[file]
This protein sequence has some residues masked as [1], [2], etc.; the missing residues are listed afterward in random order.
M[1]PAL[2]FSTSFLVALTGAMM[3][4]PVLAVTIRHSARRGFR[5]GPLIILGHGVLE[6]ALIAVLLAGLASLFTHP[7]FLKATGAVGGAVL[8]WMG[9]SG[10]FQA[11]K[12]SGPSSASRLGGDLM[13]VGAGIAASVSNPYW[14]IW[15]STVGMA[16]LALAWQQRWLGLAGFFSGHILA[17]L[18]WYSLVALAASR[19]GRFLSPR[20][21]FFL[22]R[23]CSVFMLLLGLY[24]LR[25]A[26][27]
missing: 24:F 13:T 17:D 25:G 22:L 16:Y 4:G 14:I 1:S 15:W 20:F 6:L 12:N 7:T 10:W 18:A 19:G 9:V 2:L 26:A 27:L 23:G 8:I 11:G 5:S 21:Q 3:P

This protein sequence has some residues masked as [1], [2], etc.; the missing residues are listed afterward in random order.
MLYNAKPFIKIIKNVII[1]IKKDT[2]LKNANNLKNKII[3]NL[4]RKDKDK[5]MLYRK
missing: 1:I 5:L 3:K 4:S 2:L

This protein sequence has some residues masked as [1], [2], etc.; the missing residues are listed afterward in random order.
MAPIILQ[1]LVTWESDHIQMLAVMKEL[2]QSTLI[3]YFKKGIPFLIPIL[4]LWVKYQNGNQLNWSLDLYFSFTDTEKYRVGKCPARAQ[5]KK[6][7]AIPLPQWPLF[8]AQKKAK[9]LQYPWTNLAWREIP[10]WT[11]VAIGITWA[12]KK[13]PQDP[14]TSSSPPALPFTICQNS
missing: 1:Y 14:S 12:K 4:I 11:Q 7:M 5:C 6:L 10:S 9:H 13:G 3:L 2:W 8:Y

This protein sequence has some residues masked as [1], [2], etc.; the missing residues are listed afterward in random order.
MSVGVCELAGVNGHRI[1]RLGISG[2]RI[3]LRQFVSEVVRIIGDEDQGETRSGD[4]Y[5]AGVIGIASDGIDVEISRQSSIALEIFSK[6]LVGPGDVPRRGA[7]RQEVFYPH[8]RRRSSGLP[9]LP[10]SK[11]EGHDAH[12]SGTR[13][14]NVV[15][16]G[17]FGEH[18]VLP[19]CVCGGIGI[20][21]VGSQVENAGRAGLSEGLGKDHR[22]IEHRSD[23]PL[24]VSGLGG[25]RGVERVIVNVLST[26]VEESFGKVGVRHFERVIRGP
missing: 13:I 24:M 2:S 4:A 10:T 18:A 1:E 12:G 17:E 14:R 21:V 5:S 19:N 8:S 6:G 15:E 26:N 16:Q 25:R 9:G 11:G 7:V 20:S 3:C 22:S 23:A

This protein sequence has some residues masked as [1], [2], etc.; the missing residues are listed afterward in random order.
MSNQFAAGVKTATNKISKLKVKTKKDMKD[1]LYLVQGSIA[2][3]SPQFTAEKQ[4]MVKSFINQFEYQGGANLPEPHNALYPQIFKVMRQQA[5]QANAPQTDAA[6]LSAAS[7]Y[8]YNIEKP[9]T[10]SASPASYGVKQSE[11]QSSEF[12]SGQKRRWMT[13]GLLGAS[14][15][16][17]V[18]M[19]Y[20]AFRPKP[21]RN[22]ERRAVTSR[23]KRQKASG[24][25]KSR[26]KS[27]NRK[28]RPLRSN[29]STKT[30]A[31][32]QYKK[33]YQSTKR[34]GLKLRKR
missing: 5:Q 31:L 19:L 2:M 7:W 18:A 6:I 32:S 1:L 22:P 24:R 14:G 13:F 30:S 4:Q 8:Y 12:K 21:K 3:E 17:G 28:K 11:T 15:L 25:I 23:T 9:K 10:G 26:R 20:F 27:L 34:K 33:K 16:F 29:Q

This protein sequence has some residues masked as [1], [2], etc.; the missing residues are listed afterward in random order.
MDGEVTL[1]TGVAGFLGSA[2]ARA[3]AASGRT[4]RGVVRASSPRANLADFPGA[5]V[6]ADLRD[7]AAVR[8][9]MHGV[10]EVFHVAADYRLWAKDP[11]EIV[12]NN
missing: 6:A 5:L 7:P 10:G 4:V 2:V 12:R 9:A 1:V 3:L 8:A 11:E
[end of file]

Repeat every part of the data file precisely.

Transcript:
This protein sequence has some residues masked as [1], [2], etc.; the missing residues are listed afterward in random order.
M[1]PAL[2]FSTSFLVALTGAMM[3][4]PVLAVTIRHSARRGFR[5]GPLIILGHGVLE[6]ALIAVLLAGLASLFTHP[7]FLKATGAVGGAVL[8]WMG[9]SG[10]FQA[11]K[12]SGPSSASRLGGDLM[13]VGAGIAASVSNPYW[14]IW[15]STVGMA[16]LALAWQQRWLGLAGFFSGHILA[17]L[18]WYSLVALAASR[19]GRFLSPR[20][21]FFL[22]R[23]CSVFMLLLGLY[24]LR[25]A[26][27]
missing: 24:F 13:T 17:D 25:G 22:L 16:Y 4:G 14:I 1:S 15:W 20:F 6:L 12:N 7:T 10:W 18:A 19:G 9:V 2:L 26:A 27:L 23:G 8:I 11:G 5:S 21:Q 3:P

This protein sequence has some residues masked as [1], [2], etc.; the missing residues are listed afterward in random order.
MLYNAKPFIKIIKNVII[1]IKKDT[2]LKNANNLKNKII[3]NL[4]RKDKDK[5]MLYRK
missing: 1:I 5:L 3:K 4:S 2:L

This protein sequence has some residues masked as [1], [2], etc.; the missing residues are listed afterward in random order.
MAPIILQ[1]LVTWESDHIQMLAVMKEL[2]QSTLI[3]YFKKGIPFLIPIL[4]LWVKYQNGNQLNWSLDLYFSFTDTEKYRVGKCPARAQ[5]KK[6][7]AIPLPQWPLF[8]AQKKAK[9]LQYPWTNLAWREIP[10]WT[11]VAIGITWA[12]KK[13]PQDP[14]TSSSPPALPFTICQNS
missing: 1:Y 14:S 12:K 4:I 11:Q 7:M 5:C 6:L 10:S 9:H 13:G 3:L 2:W 8:Y

This protein sequence has some residues masked as [1], [2], etc.; the missing residues are listed afterward in random order.
MSVGVCELAGVNGHRI[1]RLGISG[2]RI[3]LRQFVSEVVRIIGDEDQGETRSGD[4]Y[5]AGVIGIASDGIDVEISRQSSIALEIFSK[6]LVGPGDVPRRGA[7]RQEVFYPH[8]RRRSSGLP[9]LP[10]SK[11]EGHDAH[12]SGTR[13][14]NVV[15][16]G[17]FGEH[18]VLP[19]CVCGGIGI[20][21]VGSQVENAGRAGLSEGLGKDHR[22]IEHRSD[23]PL[24]VSGLGG[25]RGVERVIVNVLST[26]VEESFGKVGVRHFERVIRGP
missing: 13:I 24:M 2:S 4:A 10:T 18:A 1:E 12:G 17:E 14:R 21:V 5:S 19:N 8:S 6:G 15:E 26:N 16:Q 25:R 9:G 11:G 7:V 20:S 3:C 22:S 23:A

This protein sequence has some residues masked as [1], [2], etc.; the missing residues are listed afterward in random order.
MSNQFAAGVKTATNKISKLKVKTKKDMKD[1]LYLVQGSIA[2][3]SPQFTAEKQ[4]MVKSFINQFEYQGGANLPEPHNALYPQIFKVMRQQA[5]QANAPQTDAA[6]LSAAS[7]Y[8]YNIEKP[9]T[10]SASPASYGVKQSE[11]QSSEF[12]SGQKRRWMT[13]GLLGAS[14][15][16][17]V[18]M[19]Y[20]AFRPKP[21]RN[22]ERRAVTSR[23]KRQKASG[24][25]KSR[26]KS[27]NRK[28]RPLRSN[29]STKT[30]A[31][32]QYKK[33]YQSTKR[34]GLKLRKR
missing: 5:Q 31:L 19:L 2:M 7:W 18:A 6:I 32:S 1:L 22:P 24:R 14:G 13:F 30:S 4:Q 8:Y 12:K 21:K 3:E 17:G 28:K 11:T 15:L 25:I 23:T 9:K 10:G 26:R 20:F 27:L 34:K 33:K 16:F 29:Q

This protein sequence has some residues masked as [1], [2], etc.; the missing residues are listed afterward in random order.
MDGEVTL[1]TGVAGFLGSA[2]ARA[3]AASGRT[4]RGVVRASSPRANLADFPGA[5]V[6]ADLRD[7]AAVR[8][9]MHGV[10]EVFHVAADYRLWAKDP[11]EIV[12]NN
missing: 6:A 5:L 7:P 10:G 4:V 2:V 12:R 9:A 1:V 3:L 8:A 11:E